Wednesday, July 4, 2012


"Governments are instituted among men, deriving their just powers from the consent of the governed..."
~~~Declaration of Independence, July 4, 1776

The Declaration of Independence was, on one level, words on paper.  Like writing a check out to yourself for a million dollars.  If there's no million dollars in the bank, it's just ink and paper.  The Americans, and not all of them, mind you, had to fight for that independence.

Unless it will be decided unilaterally by other people (ahem...."consent?"), the future political status of the Chamorro people is something we will have to work very hard for, whatever that status might be one day.  Overcoming some powerful internal obstacles is one priority off the bat.  May I underline that I said, "of the Chamorro people."  I didn't say, "of Guam."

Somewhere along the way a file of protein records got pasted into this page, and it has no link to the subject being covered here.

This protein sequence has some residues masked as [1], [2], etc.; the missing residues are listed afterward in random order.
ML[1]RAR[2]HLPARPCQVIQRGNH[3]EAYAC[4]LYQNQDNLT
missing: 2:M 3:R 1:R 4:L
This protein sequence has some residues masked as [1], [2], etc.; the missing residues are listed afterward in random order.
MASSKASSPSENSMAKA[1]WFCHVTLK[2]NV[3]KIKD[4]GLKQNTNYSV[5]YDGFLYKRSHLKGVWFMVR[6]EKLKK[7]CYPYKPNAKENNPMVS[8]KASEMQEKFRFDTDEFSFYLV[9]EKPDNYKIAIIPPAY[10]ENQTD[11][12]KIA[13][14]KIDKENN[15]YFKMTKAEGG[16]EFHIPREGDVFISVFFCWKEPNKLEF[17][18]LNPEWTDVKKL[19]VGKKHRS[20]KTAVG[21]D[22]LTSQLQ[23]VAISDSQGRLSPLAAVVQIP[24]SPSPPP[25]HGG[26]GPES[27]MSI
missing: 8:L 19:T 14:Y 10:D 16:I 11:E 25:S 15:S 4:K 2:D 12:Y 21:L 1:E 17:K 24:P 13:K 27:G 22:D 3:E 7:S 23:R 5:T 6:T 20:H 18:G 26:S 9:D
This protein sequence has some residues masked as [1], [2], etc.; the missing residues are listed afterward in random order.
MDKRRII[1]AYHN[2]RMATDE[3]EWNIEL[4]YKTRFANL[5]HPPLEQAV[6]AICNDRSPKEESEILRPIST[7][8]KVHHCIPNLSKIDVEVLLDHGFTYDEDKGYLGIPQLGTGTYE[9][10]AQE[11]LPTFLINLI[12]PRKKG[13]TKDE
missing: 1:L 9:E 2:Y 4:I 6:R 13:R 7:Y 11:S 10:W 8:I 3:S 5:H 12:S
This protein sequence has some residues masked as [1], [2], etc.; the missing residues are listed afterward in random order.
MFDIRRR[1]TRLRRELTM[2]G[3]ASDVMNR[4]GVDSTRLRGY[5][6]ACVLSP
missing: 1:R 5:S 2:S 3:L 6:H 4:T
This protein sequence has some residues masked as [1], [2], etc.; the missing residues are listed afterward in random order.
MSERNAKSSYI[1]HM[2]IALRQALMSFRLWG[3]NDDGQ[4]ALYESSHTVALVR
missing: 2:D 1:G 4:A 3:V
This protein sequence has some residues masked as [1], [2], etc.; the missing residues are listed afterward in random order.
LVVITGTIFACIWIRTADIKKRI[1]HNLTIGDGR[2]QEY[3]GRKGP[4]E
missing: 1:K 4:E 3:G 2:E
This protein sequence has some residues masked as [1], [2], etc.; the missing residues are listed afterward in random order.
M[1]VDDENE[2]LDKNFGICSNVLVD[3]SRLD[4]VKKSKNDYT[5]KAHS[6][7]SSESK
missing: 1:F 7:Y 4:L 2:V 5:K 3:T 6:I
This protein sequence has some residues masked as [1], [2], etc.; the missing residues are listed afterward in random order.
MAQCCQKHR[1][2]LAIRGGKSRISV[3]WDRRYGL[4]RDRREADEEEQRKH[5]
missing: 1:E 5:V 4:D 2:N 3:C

How do you say LIBERTY in Chamorro?

I wish I knew the pre-contact word for this concept, assuming our ancestors had the concept, which would seem odd had they not.

But most of our current Chamorro words for freedom and the like are borrowed from the Spanish.

Libertad in Spanish becomes libettå or libettåt in Chamorro.

But I prefer linibre, the noun form of the adjective and verb libre, "free" and "to free" respectively, because libettå is normally understood as "free from work," in other words "off" or "on vacation or break."

I also like sotta, to "let go," which comes from the Spanish soltar, of the same meaning.  I've never heard sotta used in noun form sinetta, but I suppose there's no law against it.

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